Pension changes ‘will leave millions of workers worse off’

The pension changes being brought in by the government will leave million of people worse off, according to the Trades Union Congress (TUC).

Those …

The pension changes being brought in by the government will leave million of people worse off, according to the Trades Union Congress (TUC).

Those entitled to a state second pension will be those worst affected and the report claims anyone with a long working history will likely lose out by as much as £2,000 a year.

When the new single-tier pension begins in April 2016, the second state pension will be abolished, although the government has said the changes will make most people better off.

However, with around 20 million people currently being a part of the state second pension scheme, which was introduced ten years ago to boost pension levels for those on low incomes, many could be set to lose out.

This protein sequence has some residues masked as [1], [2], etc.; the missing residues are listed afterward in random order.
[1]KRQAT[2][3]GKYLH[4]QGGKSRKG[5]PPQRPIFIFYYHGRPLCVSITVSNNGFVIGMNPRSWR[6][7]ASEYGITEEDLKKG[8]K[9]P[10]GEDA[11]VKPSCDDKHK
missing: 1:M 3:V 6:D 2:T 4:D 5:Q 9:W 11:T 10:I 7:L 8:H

The TUC report says the "vast majority" of them will get less money when they eventually retire, which could leave many putting it off. This is especially worrying for those in debt as retiring could leave them severely out of pocket.

Frances O'Grady, general secretary of the TUC, said: "Many low and middle-income private sector workers, particularly those several decades away from retirement, could be thousands of pounds a year worse off in retirement."

The Trade Unions do support the single-tier pension in principle, although they believe it should be raised from the current level of £144 a week.

According to the TUC, low earners now in their late 30s will get around £30 a week less than they would get under the current arrangements and people set to benefit from the single tier pension, such as low earners and carers, will only be at an advantage when the changes first take place. In time, their retirement incomes will drop, causing them financial problems.

This shows that it is not just an issue for those individuals heading into retirement, but it also affects people who are quite a way off. It is very important to plan ahead for retirement and it is never too early to consider financial management or guidance.

By Amy White

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